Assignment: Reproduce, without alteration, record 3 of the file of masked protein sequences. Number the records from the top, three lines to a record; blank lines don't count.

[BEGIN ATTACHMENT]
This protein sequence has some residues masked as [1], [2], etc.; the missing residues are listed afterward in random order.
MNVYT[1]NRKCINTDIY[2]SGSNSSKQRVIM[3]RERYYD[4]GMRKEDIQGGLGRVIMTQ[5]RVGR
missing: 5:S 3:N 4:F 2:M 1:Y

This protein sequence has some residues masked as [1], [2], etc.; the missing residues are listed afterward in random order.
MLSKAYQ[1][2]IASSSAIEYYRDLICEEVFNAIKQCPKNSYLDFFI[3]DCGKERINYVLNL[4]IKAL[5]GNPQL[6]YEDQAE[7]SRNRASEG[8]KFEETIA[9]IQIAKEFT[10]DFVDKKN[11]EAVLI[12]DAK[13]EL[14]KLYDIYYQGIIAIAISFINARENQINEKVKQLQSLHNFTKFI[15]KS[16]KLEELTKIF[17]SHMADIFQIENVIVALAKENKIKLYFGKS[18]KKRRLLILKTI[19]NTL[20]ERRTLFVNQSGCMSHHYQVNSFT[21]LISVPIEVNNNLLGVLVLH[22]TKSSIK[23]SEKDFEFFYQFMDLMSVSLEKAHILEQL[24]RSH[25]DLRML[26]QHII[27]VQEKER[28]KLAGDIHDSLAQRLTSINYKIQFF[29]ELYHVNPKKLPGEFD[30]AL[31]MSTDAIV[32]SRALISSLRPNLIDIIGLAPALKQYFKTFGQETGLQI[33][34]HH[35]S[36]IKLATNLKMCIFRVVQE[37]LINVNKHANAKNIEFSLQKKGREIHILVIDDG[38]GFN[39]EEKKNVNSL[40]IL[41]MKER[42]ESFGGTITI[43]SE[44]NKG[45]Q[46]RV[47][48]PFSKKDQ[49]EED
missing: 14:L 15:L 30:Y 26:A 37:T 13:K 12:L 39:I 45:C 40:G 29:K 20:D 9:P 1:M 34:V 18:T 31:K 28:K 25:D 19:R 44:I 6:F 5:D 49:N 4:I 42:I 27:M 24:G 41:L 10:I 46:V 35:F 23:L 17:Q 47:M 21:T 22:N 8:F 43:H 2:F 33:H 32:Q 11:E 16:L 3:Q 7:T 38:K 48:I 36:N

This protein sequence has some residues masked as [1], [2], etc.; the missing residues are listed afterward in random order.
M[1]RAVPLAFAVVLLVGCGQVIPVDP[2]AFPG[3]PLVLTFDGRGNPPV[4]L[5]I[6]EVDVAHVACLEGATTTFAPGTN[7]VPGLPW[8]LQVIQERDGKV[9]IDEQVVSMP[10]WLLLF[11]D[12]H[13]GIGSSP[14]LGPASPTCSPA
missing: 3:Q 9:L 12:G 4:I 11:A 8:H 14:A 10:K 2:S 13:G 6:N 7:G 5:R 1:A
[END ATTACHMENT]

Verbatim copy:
This protein sequence has some residues masked as [1], [2], etc.; the missing residues are listed afterward in random order.
M[1]RAVPLAFAVVLLVGCGQVIPVDP[2]AFPG[3]PLVLTFDGRGNPPV[4]L[5]I[6]EVDVAHVACLEGATTTFAPGTN[7]VPGLPW[8]LQVIQERDGKV[9]IDEQVVSMP[10]WLLLF[11]D[12]H[13]GIGSSP[14]LGPASPTCSPA
missing: 3:Q 9:L 12:G 4:I 11:A 8:H 14:A 10:K 2:S 13:G 6:N 7:G 5:R 1:A